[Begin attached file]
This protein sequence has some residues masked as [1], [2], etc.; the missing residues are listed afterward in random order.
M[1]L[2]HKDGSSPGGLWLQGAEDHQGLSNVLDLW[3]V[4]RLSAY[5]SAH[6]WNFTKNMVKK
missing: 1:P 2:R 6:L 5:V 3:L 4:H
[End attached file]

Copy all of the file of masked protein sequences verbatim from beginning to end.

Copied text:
This protein sequence has some residues masked as [1], [2], etc.; the missing residues are listed afterward in random order.
M[1]L[2]HKDGSSPGGLWLQGAEDHQGLSNVLDLW[3]V[4]RLSAY[5]SAH[6]WNFTKNMVKK
missing: 1:P 2:R 6:L 5:V 3:L 4:H